Business / Markets

Little known Shenzhen-HK insurance 'connect'

By Chai Hua in Shenzhen, Guangdong (China Daily) Updated: 2016-08-31 07:58

Denizens of Shenzhen, a city neighboring Hong Kong, were the first among the mainlanders to spark an insurance bonanza in the special administrative region. But gradually, they found new business opportunities in promoting Hong Kong insurance products to fellow mainlanders.

Lyu Wei from Shenzhen works in the financial services industry. In the second half of 2014, he took up a part-time job of introducing Hong Kong insurance products to mainland buyers. Now, he leads a team of 20 people and serves more than 200 clients from Guangdong, Sichuan, Shanghai and even Beijing.

Since mainland agents and brokers need authorization of Hong Kong companies to sell the latter's insurance products, Lyu has teamed up with a Hong Kong insurance broking company. He is also constantly expanding his network of contacts in the mainland so he could find more buyers on Hong Kong's insurance products.

He said his firm only introduces clients to insurers and provides consultation services. Policy buyers among his clients sign insurance contracts through Hong Kong partners.

His team also recommends customized packages of insurance products to clients.

"Hong Kong's insurance products are very diversified," he said. "We can compare products of different companies and recommend a package that suits a client."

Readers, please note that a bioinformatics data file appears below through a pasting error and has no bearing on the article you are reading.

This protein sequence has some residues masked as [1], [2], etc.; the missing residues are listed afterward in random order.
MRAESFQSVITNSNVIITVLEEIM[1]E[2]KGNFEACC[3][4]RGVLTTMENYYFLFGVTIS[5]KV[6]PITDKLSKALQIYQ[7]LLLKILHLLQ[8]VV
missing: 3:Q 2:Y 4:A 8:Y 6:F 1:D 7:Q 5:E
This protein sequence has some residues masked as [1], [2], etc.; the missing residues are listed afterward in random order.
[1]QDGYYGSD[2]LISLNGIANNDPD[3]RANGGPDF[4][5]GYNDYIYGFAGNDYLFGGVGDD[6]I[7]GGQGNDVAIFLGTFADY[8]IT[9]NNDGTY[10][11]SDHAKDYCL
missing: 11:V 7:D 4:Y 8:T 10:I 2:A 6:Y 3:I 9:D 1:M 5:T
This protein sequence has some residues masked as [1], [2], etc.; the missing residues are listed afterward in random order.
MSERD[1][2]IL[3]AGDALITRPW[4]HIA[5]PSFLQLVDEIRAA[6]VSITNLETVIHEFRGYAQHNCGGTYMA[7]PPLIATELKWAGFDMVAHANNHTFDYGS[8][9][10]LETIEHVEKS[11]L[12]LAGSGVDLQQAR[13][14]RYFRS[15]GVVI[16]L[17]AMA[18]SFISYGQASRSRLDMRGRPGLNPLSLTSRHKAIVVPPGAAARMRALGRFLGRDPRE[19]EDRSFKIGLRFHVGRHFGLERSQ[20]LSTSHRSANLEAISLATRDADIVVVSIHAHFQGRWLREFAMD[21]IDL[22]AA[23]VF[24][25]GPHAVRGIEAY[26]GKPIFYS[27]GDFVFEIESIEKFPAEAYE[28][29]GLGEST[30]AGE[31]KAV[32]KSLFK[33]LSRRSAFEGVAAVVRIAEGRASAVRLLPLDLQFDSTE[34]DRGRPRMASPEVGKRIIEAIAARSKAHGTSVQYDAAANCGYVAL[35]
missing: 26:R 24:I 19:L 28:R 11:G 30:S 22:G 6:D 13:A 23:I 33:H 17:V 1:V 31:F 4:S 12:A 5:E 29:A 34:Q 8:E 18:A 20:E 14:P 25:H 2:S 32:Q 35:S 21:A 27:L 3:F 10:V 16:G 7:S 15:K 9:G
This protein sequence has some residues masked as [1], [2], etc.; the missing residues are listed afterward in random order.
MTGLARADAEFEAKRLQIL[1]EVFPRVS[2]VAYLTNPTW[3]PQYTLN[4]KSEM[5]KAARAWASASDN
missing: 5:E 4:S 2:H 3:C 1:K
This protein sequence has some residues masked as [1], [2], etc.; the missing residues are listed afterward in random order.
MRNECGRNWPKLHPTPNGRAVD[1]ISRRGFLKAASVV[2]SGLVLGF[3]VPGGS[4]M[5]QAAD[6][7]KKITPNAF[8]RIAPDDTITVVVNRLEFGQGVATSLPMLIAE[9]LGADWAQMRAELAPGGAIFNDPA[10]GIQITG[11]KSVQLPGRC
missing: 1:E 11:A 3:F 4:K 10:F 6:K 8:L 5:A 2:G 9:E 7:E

Once buyers select a product, he arranges for paperwork through his broker partner in Hong Kong. He or his team members accompany buyers to complete the whole process.

Sometimes, they also help make arrangements for travel, food and accommodation in both Shenzhen and Hong Kong. Time permitting, clients are even offered a tour of Hong Kong. In addition, after-sales services include help in claim settlements and policy renewals.

All these services are free of cost, and are said to be bankrolled by commissions from insurers that also support agent-driven broker firms.

In addition to individual services, some firms in Shenzhen have websites that compare different Hong Kong insurance products. Sites such as specialize in offering online consultation services.

The rush for Hong Kong insurance has spawned some illegal mainland firms that accept unauthorized business from Hong Kong brokers. Some of them even give false assurances to prospective customers that insurance contracts could be signed on the mainland itself without having to travel to Hong Kong.

Regulations stipulate that policy buyers need to be physically present in Hong Kong at the time of signing the insurance contract.

Samuel Yung, honorary president of the Association of Registered Financial Consultants of Hong Kong and Macao, said hopes of high profits have driven some third-party asset management companies into illegitimate insurance-related business.

This leads to many problems, and could destroy the development of Hong Kong's insurance industry. Mainland regulators should intensify action against such illegal services, he said.

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